First dates suck.
Well, first dates suck after you’ve been in love. But should they? Do they have to be like that one first date with “him” was? Are the love-at-first-sight fireworks the only way to know if you might be dating the right person, or if there might be a good thing in store with the person across the table?
I had my first date with Bama, as I’ll call him, last weekend, and it didn’t go as expected, although if I’m being honest and wise, I shouldn’t have gone into it with any expectations. We’d been texting and/or talking everyday for about a month, and had come to like each other quite a bit. That alone is bound to put some pressure on the first in-person date, hoping the person you’ve worked up an excitement for isn’t a dud in real life. And thankfully, he wasn’t, and of course I hope I wasn’t. We had a great time, laughing and telling stories, with no awkward lulls in conversation or uncomfortable revelations. But there were also little to no flirtation vibes from him. The I-hate-myself side labeled this “disappointment”, and the Believe-in-yourself side called it “politeness”. A fun dinner turned into another round of drinks and couple more hours of conversation, but still no inviting body language. He walked me to my car, gave me a warm but simple hug, and we went our separate ways. (And yes, it did make me miss Cowboy on the drive home, because I’m still broken). Herein lies the bizarreness of dating Christian men – are they being respectful and restrained, or are these all signs of serious lack of interest, like they would be in the more sexually assertive dating pools? Hell, I dunno. Our texting continues, lightly, but still gives me nothing conclusive, and his being away on business justifies a downtick in communication and no concrete plans.
What I do know is that I don’t like the way I treated myself after our date. I immediately turned on myself, listing reason after reason for why he obviously, and correctly, had no business being attracted to me, and how I was a fool for thinking that someone so accomplished and attractive and charming would have ever liked me anyway. Where does this mentality come from? Partly from a long decade as an ugly duckling, partly from a lifetime of the friend-zone, and partly from the broken heart of a girl who got shockingly dumped by the boy she fell in love with.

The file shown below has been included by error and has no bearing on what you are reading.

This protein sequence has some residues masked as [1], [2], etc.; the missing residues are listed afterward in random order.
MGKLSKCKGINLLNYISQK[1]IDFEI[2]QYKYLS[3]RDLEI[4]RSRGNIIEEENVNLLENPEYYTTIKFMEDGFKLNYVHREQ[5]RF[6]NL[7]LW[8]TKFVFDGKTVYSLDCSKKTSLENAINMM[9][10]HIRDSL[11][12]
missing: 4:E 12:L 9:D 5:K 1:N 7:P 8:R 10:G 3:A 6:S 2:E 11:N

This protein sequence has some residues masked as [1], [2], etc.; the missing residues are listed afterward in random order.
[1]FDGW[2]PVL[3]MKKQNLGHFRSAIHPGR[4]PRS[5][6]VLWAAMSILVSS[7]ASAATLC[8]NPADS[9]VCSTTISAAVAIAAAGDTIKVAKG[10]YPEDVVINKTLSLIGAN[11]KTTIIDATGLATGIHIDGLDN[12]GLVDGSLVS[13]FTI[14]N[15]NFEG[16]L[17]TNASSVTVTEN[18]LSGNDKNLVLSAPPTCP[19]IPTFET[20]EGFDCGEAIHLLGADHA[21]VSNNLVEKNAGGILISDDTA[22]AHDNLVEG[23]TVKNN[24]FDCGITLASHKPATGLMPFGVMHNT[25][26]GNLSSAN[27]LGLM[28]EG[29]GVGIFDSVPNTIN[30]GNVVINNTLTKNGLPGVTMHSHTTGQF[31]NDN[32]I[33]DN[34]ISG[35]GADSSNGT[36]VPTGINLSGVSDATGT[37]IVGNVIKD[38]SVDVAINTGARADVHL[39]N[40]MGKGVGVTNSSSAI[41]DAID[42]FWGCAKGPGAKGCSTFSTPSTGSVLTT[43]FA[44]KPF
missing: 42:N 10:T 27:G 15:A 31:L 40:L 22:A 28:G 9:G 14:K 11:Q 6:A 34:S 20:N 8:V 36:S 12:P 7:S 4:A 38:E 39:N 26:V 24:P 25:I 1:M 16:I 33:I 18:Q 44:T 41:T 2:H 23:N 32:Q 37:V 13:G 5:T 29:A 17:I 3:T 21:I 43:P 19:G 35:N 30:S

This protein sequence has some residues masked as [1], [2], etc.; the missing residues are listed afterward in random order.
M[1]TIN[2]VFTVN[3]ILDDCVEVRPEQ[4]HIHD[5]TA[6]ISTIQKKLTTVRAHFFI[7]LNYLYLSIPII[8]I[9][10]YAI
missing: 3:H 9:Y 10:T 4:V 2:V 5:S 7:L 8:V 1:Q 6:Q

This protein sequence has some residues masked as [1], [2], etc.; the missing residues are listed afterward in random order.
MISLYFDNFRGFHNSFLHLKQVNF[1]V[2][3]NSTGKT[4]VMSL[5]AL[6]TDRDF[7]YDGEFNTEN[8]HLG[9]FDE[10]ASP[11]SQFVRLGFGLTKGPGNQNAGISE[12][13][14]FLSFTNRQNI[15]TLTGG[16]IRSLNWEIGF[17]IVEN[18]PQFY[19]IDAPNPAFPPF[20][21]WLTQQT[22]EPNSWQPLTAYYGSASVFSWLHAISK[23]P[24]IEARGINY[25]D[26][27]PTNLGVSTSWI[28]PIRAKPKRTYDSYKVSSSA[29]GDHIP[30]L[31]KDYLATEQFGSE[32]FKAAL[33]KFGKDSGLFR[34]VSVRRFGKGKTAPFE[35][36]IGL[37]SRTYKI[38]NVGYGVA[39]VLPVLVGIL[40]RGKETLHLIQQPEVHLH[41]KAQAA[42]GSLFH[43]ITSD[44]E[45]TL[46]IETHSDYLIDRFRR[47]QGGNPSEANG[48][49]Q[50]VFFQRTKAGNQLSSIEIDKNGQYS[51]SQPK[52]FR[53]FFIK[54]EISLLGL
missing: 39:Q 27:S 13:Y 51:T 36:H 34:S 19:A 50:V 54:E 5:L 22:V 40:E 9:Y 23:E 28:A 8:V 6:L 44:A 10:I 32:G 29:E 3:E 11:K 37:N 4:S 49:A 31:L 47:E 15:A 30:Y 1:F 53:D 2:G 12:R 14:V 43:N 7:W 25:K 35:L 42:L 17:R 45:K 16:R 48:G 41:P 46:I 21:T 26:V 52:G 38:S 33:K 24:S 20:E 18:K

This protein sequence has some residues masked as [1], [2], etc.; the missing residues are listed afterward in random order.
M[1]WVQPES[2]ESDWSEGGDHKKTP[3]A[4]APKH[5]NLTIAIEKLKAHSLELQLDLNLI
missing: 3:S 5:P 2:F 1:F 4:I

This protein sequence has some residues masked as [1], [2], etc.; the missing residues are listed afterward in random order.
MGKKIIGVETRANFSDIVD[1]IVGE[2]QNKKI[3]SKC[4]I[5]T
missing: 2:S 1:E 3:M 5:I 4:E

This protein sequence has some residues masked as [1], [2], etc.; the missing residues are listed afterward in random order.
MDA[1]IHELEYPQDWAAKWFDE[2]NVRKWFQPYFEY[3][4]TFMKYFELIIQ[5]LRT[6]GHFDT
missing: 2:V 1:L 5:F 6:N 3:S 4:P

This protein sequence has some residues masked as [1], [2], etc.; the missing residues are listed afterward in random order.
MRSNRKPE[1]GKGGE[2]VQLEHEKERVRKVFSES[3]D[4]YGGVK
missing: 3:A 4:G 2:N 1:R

But is there more?
I hate to sound like the vapid character of Carrie Bradshaw, but to steal her famous phrase, “I couldn’t help but wonder” if all this He’s Just Not That Into You culture has actually made women devalue themselves and/or ignore the humanity of good men. I know that probably wasn’t the purpose behind the author’s outlook, but the book says, “We’re taught that in life, we should try to look on the bright side. Not in this case. In this case, assume rejection first. Assume you’re the rule, not the exception. It’s liberating. But we also know it’s not an easy concept. He’s just not into you.”
We’re instructed to instantly trash a connection with any man who isn’t falling all over himself to call you the second he gets home and ask if the next date can start immediately. Where is the reality in that? Do good men, men who might really value you or even fall for you slowly and steadily, never doubt themselves, or us? Getting to that first date, especially for people who’ve met online specifically in the context of looking for a relationship, actually isn’t all that intimidating. That’s what we were there for after all, and there’s no getting around that first date step for strangers. But the second date, that’s tougher. That shows your hand a little. So maybe he’s a little more hesitant to take step two than he was to take step one. Why am I listening to a culture that tells me, Nope, I just wasn’t valuable enough to him. See, even when they come at it from the “You’re great and if he doesn’t notice, well, his loss” angle, trying to make him out to be some fool who can’t appreciate you, not only might you dismiss a good man, but also plant a dangerous seed of self-rejection. If you spend the time after a first date putting a rejection-notch in your belt, with so much emphasis on how guy after guy “just wasn’t that into you”, how can you avoid a toxic self-image? You simply cannot say that to yourself every time without subconsciously devouring your own self-worth, even if culture is telling you it’s really about how dumb the guy was.
So, on second thought, DON’T. (Me, listen up. I’m talking to you). Don’t fall in the trap. Don’t be the hair-flipping, drinks-with-the-girls, screw-men kind of woman your pop culture wants you to be, no matter how many books it sells. Trust that God has a detailed, specific, and glorious plan for you that, truthfully, may or may not include a relationship. But that’s no reason to write all men off as unappreciative fools OR to see yourself as unworthy of affection or attraction. (Seriously, are you paying attention? I’m talking to YOU, me). If you can’t come up with a reason other than those two options for why your date might not have been the answer to all your life’s problems, MAYBE YOU NEED START ASKING DIFFERENT QUESTIONS. Forget about the date. Don’t spit venom at his lack of interest or beat yourself up. Think about the mountains and how to preserve them. Think about kids who need mentors and find some time for them. Think about a friend who needs some support and take them to dinner. The minutes of your life are slipping by one day at a time – do more with them than analyzing your date to death.